I string words together on the clothesline of this blog. Some mean something to some readers; some mean something different. Words are slippery with meaning and imagery and contexts and memory and ideas and moments shared and rediscovered.
I’m forever exhorting my students to choose their words carefully. To use the words “I dug around in there until I found it” brings to mind a particular image when the context is of searching for a piece of clothing at the back of the cupboard. Those are not the words I’d use when the context is searching for a mole you half remembered was nestled amongst your pubic hair (overheard train conversation). For that particular context I would use different words – I would choose different words.
‘Choose’ implies a deliberateness that ‘use’ doesn’t. That’s one of the things with words. We can use them (choose them) to convey particular meanings/messages and the reader happily remains unaware of our choices. The writing seems natural, as if there’s no other way to say it, to write it … to think it. No other way to think. We can manipulate the reader, cause him or her to imagine things he or she hadn’t thought to imagine before, to connect two distinct ideas that they hadn’t connected before, to even come up with the notion that two plus two equals five if we use/choose just the right words.
Precision in language is not to be underestimated. It’s a hallmark of critical thinking – of knowing what you mean and writing/speaking what you mean so that your reader/listener/audience doesn’t have to guess at your meaning. There is no ambiguity in your meaning, unless you choose it to be so. Disturbingly, for people like me, precision is often underestimated. In fact, some people don’t think about it at all. They use words as though one is as good as another and we all know, when we stop to think about it, that one is not the same as another.
But strings of words can also cause us to think in particular ways. My attention was caught by a newspaper headline yesterday about student teachers getting an ‘F’. It turns out that in a study conducted by an Australian university, many (in some cases most) pre-service teachers – that is, university students studying to be teachers – are very poor spellers. My own experience teaching pre-service teachers means that this finding was not news to me.
It may be shocking to you, or you may be quite unsurprised by this news … that those preparing to be your children’s and grandchildren’s teachers have poor spelling skills. The report then did something interesting. It connected two unrelated ideas: 1. poor spelling and 2. becoming a teacher.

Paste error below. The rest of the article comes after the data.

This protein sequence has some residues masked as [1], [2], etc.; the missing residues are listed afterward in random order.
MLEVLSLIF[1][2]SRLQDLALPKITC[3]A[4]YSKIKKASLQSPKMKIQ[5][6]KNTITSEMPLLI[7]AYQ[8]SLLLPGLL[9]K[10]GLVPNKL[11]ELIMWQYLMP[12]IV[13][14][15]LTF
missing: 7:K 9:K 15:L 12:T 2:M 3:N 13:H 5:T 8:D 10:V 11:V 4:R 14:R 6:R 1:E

It suggested that stricter spelling tests are needed prior to admission to university to ensure that those who cannot spell cannot become teachers. In our society, spelling and intelligence are linked. If you can spell well, then you are obviously intelligent. If you can’t, then you obviously lack intelligence. This is a truth for many people. Clearly, if teachers cannot spell well, they are not intelligent and therefore should not be teaching our children.
The connection between the two unrelated ideas was made ‘naturally’, despite the lack of any evidence indicating a link between ability to spell and ability to teach. The article, and perhaps the press release the story came from, took an uncritical look at the issue; it failed to raise serious questions, and left little room for thinking differently about the issue. It did this through strings of words that presented taken-for-granted assumptions about the audience – that they would immediately agree with the outcome suggested (more testing) and then turn the page to read about what the Kardashians are up to now.
Well, why don’t we (yes, dear reader, that means you and I) ask some critical questions before we turn the page and get up-to-date on the latest Kardashian capers? Why don’t we engage in some critical thinking? What questions do you have?
Here are just some of mine … please feel free to add your own in the comments section.
Questions about the nature of intelligence and the link (if there is one) between intelligence and spelling ability.
Questions about what we value in teachers. I note that the article didn’t call for an empathy test, or a test of a person’s capacity to form positive and supportive relationships with students and parents. Nobody seems to be calling for a test of a teacher’s capacity to deal with the often unrelenting demands of parents (leading, in one case I heard of recently, to a principal’s suicide), or of violent children.
Is spelling the thin edge of the wedge? If a teacher can’t spell, then maybe they can’t teach either; maybe they can’t see a hurting child and speak a kind word; maybe they can’t motivate and engage children or foster a child’s creativity and resilience, or nurture a child’s spirit …
The taken-for-granted assumption that a capacity to spell is what determines a person’s capacity to teach effectively speaks to a lack of critical thought … and in my view, for what it’s worth, that speaks to lazy thinking, which in my book is worse than poor spelling.
Words and ideas matter. Being able to communicate those ideas clearly and effectively, with the best/most appropriate words, matters. Yes, spelling matters, particularly for teachers, but to not allow someone in to teaching on the basis of poor spelling means we may miss out on developing some wonderful teachers. Teachers with heart and soul and passion.
Those things matter too.
I’d really like to hear from you. Please feel free to post a polite and respectful comment below in response to the news story, or to my post in general. What qualities are important in the teachers of your children/grandchildren/great grandchildren? Should spelling ability be the sole determinant of admission into a teaching degree?
What matters to you?